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Your Complete Guide to Reporting Travel Expenses

Travel expense reports carry a bad rap, but by leveraging the right expense management tools the reports can become a painless and valuable resource for your company’s budget planning.

If you are a frequent corporate traveler, or manage employees who frequently travel, you know the looming dread of a travel expense report awaiting you that first Monday back in the office.

They're tedious, time consuming, and often result in the frustrating realization that you, or your employees, went over budget. Again. And if they're submitted incorrectly, you're back at square one.

How to Prepare a Travel Expense Report

What do you or your employees need to know before preparing a travel expense report? The most important first step is to review your company’s Travel and Expense Policy before preparing an expense report. This policy should explicitly outline which business expenses are reimbursable and which expenses need to be paid for out-of-pocket. These guidelines are mostly driven by the IRS, but your company can also have some say in what you’re willing to cover for traveling employees.

It is also important that everyone in the company is in tune with how the organization handles expense reporting. Do you use a software or online expense management tool? Or do you need to get a paper copy of the expense report statement? Either way, the report template should be entirely read over before it gets filled out.

Receipts are another important aspect of expense reporting. Employees should be tracking their spending throughout the trip, so collecting receipts and adding up total spend at the end shouldn’t be (too) tedious. The receipts should then be itemized and arranged by expense categories, like business meals, travel, lodging, entertainment, etc. Then the receipts in each of these categories should be arranged by date. It is extremely important to be diligent and detail-oriented when reporting expenses because, well, money doesn’t grow on trees.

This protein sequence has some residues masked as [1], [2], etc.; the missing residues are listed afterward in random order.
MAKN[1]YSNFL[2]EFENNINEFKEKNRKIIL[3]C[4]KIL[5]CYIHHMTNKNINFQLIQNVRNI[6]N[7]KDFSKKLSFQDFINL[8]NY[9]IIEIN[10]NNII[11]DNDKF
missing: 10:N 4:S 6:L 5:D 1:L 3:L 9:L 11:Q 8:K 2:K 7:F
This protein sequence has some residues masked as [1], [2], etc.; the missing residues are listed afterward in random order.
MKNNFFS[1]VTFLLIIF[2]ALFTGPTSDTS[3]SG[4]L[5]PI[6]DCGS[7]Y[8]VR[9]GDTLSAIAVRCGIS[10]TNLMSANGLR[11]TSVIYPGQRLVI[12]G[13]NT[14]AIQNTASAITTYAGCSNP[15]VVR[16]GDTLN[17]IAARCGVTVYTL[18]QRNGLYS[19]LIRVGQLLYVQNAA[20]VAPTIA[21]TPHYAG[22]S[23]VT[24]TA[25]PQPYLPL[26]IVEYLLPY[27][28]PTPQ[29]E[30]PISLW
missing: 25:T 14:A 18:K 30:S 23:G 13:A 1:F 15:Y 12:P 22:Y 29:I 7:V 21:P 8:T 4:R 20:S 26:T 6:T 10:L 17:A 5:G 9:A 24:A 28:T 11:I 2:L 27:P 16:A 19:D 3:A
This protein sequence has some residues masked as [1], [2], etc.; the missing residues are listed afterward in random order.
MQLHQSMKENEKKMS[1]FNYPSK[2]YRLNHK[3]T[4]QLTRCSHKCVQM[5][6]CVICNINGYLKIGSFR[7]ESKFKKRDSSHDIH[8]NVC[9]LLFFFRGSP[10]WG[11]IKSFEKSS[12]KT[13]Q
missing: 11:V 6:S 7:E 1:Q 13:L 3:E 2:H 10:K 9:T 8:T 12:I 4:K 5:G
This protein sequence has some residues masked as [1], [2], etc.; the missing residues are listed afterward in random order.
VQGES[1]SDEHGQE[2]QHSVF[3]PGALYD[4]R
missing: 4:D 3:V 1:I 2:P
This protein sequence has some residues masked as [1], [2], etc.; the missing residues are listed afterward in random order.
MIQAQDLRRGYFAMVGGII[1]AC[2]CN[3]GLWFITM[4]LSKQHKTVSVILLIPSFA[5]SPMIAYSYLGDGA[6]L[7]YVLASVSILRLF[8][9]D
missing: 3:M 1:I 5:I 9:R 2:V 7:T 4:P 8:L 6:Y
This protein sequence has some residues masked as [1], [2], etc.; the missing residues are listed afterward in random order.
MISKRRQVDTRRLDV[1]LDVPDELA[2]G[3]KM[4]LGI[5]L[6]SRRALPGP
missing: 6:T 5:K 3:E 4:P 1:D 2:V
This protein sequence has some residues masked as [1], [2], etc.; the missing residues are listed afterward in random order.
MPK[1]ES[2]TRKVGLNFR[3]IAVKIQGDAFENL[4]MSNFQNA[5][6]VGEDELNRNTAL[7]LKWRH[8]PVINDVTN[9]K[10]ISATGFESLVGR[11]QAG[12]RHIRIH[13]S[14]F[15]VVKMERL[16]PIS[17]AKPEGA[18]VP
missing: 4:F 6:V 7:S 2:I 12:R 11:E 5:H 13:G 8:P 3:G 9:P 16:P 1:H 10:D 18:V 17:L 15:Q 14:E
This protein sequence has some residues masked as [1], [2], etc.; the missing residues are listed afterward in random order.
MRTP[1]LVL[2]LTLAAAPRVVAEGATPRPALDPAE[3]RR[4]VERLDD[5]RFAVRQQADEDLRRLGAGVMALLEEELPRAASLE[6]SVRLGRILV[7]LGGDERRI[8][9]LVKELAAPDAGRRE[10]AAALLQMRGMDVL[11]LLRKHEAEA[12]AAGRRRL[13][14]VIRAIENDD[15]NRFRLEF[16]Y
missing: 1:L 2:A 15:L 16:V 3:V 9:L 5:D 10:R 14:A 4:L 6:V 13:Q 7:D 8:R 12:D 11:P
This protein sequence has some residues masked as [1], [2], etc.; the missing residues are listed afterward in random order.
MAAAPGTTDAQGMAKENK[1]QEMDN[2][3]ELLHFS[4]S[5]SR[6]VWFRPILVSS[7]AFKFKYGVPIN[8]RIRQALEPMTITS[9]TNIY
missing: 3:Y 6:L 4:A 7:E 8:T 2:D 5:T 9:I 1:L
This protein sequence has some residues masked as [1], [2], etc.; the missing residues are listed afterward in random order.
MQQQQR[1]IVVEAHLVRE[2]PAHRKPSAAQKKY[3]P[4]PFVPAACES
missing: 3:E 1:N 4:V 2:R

On a similar note, make sure any personal out-of-pocket expenses are subtracted from the total amount spent while traveling. There’s usually no need for the company to pay for employees’ extra drink (or two) at happy hour. Once you've triple checked everything on the report, it is ready to submit.

Elements of a travel expense report

Now that you have a general idea of how to prepare a travel expense report, let’s take a look at the specific breakdown of a report.

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The elements of your company’s travel expense report will be unique to your corporate travel needs and policy. But, there are a few key pieces of information that should always be included in order to maintain organized expense tracking.

These essential categories include:

  • Date of expense

Which day was the expense incurred?

  • Nature of expense

The company’s travel and expense policy should already indicate which expenses are reimbursable and which aren’t. Make sure that filed expenses are organized under a category that is eligible for reimbursement.

  • Amount of individual expense

In each report, it is likely that there will be a variety of expenses for daily meals, transportation, and any extra fees encountered along the way. Make sure the total of each individual expense is indicated and matches the amount on the relevant receipt.

  • The specific account the expense should be charged to

Which department is responsible for employee flights and hotels? This may be a different department than is responsible for covering the marketing materials or paying for client travel and entertainment.